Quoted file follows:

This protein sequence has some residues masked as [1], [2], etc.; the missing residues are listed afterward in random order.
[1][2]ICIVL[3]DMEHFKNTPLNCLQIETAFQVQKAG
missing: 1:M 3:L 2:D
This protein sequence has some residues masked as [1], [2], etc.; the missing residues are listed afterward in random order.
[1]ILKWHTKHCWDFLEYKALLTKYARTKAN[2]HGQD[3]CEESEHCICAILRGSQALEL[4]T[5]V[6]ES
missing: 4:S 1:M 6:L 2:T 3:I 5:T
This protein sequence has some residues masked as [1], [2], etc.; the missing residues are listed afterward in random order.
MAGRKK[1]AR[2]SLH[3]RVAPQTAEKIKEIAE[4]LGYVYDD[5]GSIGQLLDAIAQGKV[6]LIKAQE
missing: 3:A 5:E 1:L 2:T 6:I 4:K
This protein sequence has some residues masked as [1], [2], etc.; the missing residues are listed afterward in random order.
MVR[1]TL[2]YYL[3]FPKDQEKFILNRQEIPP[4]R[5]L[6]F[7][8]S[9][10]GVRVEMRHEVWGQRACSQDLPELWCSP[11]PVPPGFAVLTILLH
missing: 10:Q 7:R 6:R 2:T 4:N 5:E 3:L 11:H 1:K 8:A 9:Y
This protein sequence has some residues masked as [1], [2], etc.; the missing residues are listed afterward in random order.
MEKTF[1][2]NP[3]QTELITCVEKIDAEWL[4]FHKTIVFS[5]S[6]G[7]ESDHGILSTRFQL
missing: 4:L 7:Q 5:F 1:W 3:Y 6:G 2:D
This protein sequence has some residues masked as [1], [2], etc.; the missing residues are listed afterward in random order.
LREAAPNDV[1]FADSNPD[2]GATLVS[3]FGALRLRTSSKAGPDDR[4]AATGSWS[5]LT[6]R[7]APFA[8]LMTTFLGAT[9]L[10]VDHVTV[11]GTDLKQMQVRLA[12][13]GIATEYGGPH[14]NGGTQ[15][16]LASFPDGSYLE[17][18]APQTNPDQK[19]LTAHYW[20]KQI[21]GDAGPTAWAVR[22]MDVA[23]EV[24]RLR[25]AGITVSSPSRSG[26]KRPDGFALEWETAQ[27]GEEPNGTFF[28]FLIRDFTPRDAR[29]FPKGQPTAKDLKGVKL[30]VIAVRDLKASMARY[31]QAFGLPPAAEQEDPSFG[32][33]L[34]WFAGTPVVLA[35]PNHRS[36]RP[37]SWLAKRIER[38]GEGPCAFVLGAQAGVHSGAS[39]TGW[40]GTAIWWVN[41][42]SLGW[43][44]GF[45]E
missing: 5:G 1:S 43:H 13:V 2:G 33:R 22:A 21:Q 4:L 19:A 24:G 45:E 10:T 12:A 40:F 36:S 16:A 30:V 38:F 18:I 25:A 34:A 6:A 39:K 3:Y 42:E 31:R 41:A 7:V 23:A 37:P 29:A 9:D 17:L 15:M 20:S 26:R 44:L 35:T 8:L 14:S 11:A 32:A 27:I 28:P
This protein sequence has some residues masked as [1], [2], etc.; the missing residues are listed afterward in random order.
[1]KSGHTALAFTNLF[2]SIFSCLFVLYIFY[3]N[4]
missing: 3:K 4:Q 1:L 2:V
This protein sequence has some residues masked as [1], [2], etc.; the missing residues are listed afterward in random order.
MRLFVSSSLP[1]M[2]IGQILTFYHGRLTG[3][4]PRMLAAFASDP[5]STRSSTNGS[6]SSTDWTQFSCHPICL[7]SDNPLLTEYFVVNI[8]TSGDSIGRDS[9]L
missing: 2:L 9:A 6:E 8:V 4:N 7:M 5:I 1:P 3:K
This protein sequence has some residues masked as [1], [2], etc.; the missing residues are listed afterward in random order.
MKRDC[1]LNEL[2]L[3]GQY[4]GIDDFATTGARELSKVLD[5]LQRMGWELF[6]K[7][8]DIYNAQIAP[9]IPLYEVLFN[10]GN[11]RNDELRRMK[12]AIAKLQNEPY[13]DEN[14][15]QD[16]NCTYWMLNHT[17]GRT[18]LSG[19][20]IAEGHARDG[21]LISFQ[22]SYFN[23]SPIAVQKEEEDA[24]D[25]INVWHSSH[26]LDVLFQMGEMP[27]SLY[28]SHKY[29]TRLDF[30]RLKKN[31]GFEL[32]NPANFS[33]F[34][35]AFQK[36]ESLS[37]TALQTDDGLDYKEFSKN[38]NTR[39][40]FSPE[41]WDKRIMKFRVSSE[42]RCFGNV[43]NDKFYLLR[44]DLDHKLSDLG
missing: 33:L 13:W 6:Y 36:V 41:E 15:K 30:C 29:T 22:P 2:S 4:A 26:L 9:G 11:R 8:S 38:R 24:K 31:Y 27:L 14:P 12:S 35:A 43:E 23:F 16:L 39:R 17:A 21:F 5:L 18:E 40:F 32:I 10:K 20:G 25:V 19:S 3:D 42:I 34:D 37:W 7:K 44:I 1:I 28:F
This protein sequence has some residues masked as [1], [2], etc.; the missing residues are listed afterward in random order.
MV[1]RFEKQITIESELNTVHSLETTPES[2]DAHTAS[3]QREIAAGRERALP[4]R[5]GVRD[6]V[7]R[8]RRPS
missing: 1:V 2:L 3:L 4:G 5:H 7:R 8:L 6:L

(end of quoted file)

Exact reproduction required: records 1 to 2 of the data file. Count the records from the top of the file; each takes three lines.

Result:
This protein sequence has some residues masked as [1], [2], etc.; the missing residues are listed afterward in random order.
[1][2]ICIVL[3]DMEHFKNTPLNCLQIETAFQVQKAG
missing: 1:M 3:L 2:D
This protein sequence has some residues masked as [1], [2], etc.; the missing residues are listed afterward in random order.
[1]ILKWHTKHCWDFLEYKALLTKYARTKAN[2]HGQD[3]CEESEHCICAILRGSQALEL[4]T[5]V[6]ES
missing: 4:S 1:M 6:L 2:T 3:I 5:T